What Mattered on YouTube in 2013 (It's Not The Harlem Shake)

Last week, YouTube released its much-anticipated countdown of the top 10 trending videos of 2013, along with a year-end tribute produced by our company (which you should watch at least a few times). These mega-hits, boasting a combined 879 million views, were at the center of some of the biggest cultural moments of 2013.

But as we bask in the ubiquity of "The Fox," "Wrecking Ball," and "The Harlem Shake," it's important to remember that there's so much more that happened on YouTube this year outside of the top 10. With a billion unique visitors a month and 100+ hours of content uploaded to the site every minute, YouTube has become a media behemoth that is difficult to categorize. It's a social network, a television with 500 million channels, a music discovery site, an advertising platform, an education portal and a launching pad for the next Bieber -- all rolled into one.

While we can only scrape the surface of what really went down on YouTube in 2013, here are six videos that reveal some of the biggest stories on the platform -- and provide a glimpse into where it's all headed.

1) The World Is Here

2012 may have been the year Psy galloped his way to international celebrity, but YouTube truly became a global platform in 2013. A year ago, there was only one international channel in YouTube's top 10 most subscribed, but if you look same list today, half of the top ten creator channels hail from outside the U.S. There's a Swede at #1 (Pewdiepie), a Chilean at #3 (HolaSoyGerman), a Mexican at #8 (Werevertumorrow) and a Brazillian at #10 (Porta Dos Fundos).

2) Brands → Creators

Brands finally started to crack the code of YouTube in 2013. The secret, as many of them discovered, is to create original and meaningful content -- stuff that people actually want to watch and share -- rather than beating viewers over the head with the same 30-second ads. As a result, we were treated a string of buzzworthy content from brands, including "Real Beauty Sketches" from Dove, to "Epic Splits" from Volvo, to "Scarecrow" from Chipotle.

For YouTube's next trick, it is hoping to empower brands to be creating channels full of content. Imagine 100 of the top brands creating a original content on the level of Red Bull (3.1MM subscribers) or GoPro (1.4MM subscribers), and you'll start to see a revolution playing out.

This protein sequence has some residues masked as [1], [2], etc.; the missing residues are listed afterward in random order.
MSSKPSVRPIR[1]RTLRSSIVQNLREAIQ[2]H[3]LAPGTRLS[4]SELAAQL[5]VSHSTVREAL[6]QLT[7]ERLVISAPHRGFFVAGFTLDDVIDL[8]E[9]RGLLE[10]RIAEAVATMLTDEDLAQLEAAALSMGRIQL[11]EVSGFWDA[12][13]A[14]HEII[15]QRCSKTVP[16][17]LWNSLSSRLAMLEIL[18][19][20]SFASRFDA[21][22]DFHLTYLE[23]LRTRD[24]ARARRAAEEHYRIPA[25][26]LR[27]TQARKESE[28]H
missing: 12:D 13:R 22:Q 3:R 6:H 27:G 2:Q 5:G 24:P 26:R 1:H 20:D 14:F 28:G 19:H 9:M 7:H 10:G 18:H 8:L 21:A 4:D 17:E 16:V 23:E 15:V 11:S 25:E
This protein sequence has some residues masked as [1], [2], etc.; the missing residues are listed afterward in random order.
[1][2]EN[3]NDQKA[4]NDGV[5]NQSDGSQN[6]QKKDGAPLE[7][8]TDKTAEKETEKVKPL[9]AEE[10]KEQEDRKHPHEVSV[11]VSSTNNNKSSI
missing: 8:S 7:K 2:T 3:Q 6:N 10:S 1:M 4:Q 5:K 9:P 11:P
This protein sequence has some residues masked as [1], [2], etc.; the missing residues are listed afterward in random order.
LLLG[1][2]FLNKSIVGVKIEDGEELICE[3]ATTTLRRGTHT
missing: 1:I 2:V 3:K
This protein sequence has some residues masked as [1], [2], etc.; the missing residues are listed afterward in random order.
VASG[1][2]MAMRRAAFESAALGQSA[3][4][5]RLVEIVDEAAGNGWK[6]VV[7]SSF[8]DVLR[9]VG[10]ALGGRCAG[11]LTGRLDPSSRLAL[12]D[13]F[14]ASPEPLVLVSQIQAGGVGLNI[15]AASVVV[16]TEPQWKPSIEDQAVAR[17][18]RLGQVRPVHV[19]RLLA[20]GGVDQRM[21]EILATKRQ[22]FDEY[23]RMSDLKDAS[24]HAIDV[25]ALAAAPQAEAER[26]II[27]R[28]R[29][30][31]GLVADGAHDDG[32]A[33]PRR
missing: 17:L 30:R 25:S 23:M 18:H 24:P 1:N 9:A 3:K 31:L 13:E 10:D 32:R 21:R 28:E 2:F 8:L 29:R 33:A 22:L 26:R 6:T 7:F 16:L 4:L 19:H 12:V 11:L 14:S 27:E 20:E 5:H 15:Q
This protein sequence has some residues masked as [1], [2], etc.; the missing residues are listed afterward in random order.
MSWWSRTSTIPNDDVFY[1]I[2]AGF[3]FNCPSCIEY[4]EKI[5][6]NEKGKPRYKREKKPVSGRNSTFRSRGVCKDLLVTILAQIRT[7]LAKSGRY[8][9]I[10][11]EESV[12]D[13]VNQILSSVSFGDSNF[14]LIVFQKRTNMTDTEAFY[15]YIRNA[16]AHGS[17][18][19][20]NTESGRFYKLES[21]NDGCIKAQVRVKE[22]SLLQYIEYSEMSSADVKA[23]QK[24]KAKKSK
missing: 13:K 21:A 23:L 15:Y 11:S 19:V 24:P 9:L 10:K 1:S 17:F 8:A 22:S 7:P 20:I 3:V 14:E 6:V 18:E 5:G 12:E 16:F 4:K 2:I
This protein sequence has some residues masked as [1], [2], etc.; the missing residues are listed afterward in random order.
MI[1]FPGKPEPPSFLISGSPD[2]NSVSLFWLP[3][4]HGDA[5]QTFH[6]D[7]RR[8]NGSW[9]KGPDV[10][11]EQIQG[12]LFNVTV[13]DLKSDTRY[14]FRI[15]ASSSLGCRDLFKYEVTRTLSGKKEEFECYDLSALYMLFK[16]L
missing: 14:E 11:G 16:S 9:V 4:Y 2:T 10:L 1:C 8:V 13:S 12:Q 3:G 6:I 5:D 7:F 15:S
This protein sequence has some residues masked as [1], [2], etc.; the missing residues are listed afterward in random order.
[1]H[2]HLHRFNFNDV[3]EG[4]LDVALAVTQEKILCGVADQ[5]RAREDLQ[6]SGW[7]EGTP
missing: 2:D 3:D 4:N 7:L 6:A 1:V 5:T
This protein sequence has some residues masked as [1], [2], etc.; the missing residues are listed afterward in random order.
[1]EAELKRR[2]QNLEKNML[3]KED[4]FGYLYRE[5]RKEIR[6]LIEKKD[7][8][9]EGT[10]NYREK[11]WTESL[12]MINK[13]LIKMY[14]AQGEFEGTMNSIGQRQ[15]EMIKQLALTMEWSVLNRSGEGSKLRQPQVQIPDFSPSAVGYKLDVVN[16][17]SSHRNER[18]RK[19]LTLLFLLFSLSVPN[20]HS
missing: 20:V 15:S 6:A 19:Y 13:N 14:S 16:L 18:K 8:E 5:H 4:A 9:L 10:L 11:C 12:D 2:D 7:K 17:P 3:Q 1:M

3) Youth Movement

(VIDEO: "Funny Gaming Montage" - PewDiePie)

Earlier this year, Variety published a review of Pewdiepie, the Swedish gaming creator whose videos have been viewed over 3 billion times, and whose subscriber base just surpassed 18 million. In it, the author described him "blathering like a blithering idiot" and his videos as "psycho babble." But the truth is that Pewdiepie doesn't exist to appeal to Variety writers; Pewdiepie is for the kids.

While YouTube has content for all ages, its popular stars tend to skew their content towards teens and pre-teens, because that's where the real fans are. Recent studies revealed that 93 percent of kids aged 13-19 were checking the site at least once a week and young people aged 13-24 spend an average of 16.7 hours a week online, compared to 13.6 hours watching TV. Ask your little cousin what she watches after school and, more than ever, the answer is going to be a YouTube personality.

4) YouTube Goes Mobile

(VIDEO: "I Forgot My Phone" - charstarleneTV)

To point out the centrality of phones to our everyday lives is a cliché, but nowhere is it reflected more clearly than on YouTube. In the past year alone, mobile views on the site rose 15 percent and now constitute more than a third of total viewership. When you think about watching a video on a 5-by-3 inch screen, some of the most popular creators' creative decisions (short-form content, big faces, extreme emotions, sudden noises) become more obvious. While YouTube's rivals like Amazon and Netflix challenge the market for TV content, YouTube is busy preparing itself for a mobile age.

5) Let's Throw A Party

(VIDEO: "Arcade Fire - Afterlife" - YouTube)

As a company, YouTube has always played an active role in the way users experience the platform, and 2013 was no exception. One of their biggest bets of the year was a series of programming initiatives designed to promote live and concentrated viewership, which can be more attractive to advertisers. There was Comedy Week in May, Geek Week in July and then a star-studded Music Awards show in November. And while it's unclear whether these "tent-pole events" will become a mainstay of the site, they're evidence to the fact that that YouTube is more than willing to experiment with their formula to figure out what people really want.

6) But What About...

I know what you're thinking. "But what about the video of that astronaut or this awesome dog or that crazy acapella group or this dude catching a trout with his bare hands. How do those fit into your little system?" The answer is: I don't know! YouTube is like a great rock band: as soon as you think you understand it, it becomes something totally different. It's also mind-bogglingly massive and always changing in a very weird (but perfect) way.

So while we pay attention to these trends, we should also sit back and enjoy it, because what we're witnessing right now might just be the beginning of YouTube's golden age.

Nate Houghteling is a partner and executive producer at Portal A, which produces and distributes video content for a digital world.

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